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Equation of a Line in Space

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Equation of a line through a given point and parallel to a given vector `vec b`:
Let `vec a` be the position vector of the given point A with respect to the origin O of the rectangular coordinate system. Let l be the line which passes through the point A and is parallel to a given vector `vec b` . 
Let  `vec r` be the position vector of an arbitrary point P on the line in following fig. 

Then `vec (AP)`  is parallel to the vector `vec b` , i.e., `vec (AP) `= `λ vec b` , where λ is some real number.
But  `vec (AP) = vec (OP) - vec (OA)`
i.e. `lambda vec b =  vec r - vec a`
Conversely, for each value of the parameter λ, this equation gives the position vector of a point P on the line.  Hence, the vector equation of the line is given by 
`vec r = vec a + lambda vec b`    ...(1)

Remark:  If `vec b = a hat i + b hat j + c hat k ` , then a,b ,c are direction ratios of the line and conversely , if a, b , c are direction ratios of a line , then `vec b = a hat i +b hat j +c hat k`  will be the parallel to the line. Here, b should not be confused with `| vec b|`.

Derivation of cartesian form from vector form 
Let the coordinates of the given point A be `(x_1, y_1, z_1)` and the direction  ratios of the line be a, b, c. Consider the coordinates of any point P be (x, y, z). Then
`vec r = x hat i + y hat j + z hat k ;`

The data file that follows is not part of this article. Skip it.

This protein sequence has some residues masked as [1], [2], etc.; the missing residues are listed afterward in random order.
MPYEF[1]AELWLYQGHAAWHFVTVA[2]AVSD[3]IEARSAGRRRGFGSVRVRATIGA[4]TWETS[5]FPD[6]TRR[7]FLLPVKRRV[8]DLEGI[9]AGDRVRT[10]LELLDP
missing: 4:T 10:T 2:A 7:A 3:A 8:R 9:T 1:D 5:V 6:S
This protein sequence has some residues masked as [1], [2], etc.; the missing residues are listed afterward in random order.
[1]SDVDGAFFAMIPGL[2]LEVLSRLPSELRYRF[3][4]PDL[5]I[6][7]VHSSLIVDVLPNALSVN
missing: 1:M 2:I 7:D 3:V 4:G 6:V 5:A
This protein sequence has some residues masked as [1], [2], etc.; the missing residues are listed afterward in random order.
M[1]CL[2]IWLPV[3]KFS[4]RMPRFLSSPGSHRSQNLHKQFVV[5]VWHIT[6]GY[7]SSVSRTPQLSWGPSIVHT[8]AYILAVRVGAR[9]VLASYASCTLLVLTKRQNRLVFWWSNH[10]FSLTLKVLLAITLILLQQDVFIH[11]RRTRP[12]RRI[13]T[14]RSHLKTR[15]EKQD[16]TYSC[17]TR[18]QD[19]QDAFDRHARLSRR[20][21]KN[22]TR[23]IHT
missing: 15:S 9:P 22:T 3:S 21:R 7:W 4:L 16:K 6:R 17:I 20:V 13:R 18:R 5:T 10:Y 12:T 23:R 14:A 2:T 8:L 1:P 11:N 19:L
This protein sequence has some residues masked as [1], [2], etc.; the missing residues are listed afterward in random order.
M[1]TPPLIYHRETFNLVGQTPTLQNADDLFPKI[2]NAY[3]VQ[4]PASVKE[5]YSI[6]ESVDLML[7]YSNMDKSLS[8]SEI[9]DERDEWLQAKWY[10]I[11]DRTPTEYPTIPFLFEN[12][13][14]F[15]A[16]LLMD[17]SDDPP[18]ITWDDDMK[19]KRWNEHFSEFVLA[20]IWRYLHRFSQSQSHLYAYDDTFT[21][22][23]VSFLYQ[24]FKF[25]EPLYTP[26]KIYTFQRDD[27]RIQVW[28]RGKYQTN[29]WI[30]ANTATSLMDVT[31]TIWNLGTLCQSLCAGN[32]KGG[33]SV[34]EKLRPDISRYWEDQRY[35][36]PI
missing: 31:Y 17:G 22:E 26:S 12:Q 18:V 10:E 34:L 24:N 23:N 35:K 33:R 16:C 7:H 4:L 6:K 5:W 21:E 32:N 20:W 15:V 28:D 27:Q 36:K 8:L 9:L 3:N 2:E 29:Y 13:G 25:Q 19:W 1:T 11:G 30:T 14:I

`vec a = x_1 hat i + y_1 hat j + z_1 hat k`
and `vec b = a hat i + b hat j + c hat k`
Substituting these values in (1) and equating the coefficients of `hat i , hat j " and " hat k` , we get
`x = x_1 + lambda a` ; y = `y_1 +lambda  b` ; `z = z_1 + lambda c`  ...(2)
These are parametric equations of the line. Eliminating the parameter λ from (2), we get

`(x - x_1)/a = (y - y_1)/a = (z - z_1)/c`      ...(3)
This is the Cartesian equation of the line. 

Equation of a line passing through two given points:
Let `vec a` and `vec b` be the position vectors of two points `A(x_1 , y_1 , z_1)` and `B (x_2 , y_2 , z_2)` respectively that are lying on a line in following fig. 

Let `vec r`be the position vectors of an arbitrary point P(x , y , z), then P is a point on the  line if and only if `vec (AP) = vec r - vec a` and  ` vec (AB) = vec b - vec a` are collinear vectors. Therefore, P is on the line if and only if `vec r = vec a = lambda (vec b - vec a)`
or `vec r = vec a + lambda (vec b - vec a) , lambda ∈ R`   ...(1)
This is the vector equation of the line. 

Derivation of cartesian form from vector form  
We have 
`vec r = x hat i + y hat j + z hat k` , `vec a = x_1 hat i +y_1 hat j + z_1 hat k` and `vec b = x_2 hat i + y_2 hat j + z_2 hat k`,
Substituting these values in (1), we get 
`x hat i + y hat j+ z hat k = x_1hat i +y_1 hat j + z_1 hat k , + lambda [(x_2 - x_1) hat i +(y_2 - y_1) hat j + (z_2 -z_1 hat k)]`
Equating the like coefficients of `hat i , hat j , hat k ,`we have
`x = x_1 + lambda (x_2 - x_1); y = y_1 + lambda (y_2-y_1) ; z = z_1 +lambda (z_2 - z_1)`
On eliminating  λ, we obtain

`(x - x_1)/(x_2 - x_1) = (y - y_1)/ (y_2 - y_1) = (z - z_1) / (z_2 - z_1)`

which is the equation of the line in Cartesian form.
Video link : https://youtu.be/3GZQ8iiNvDU

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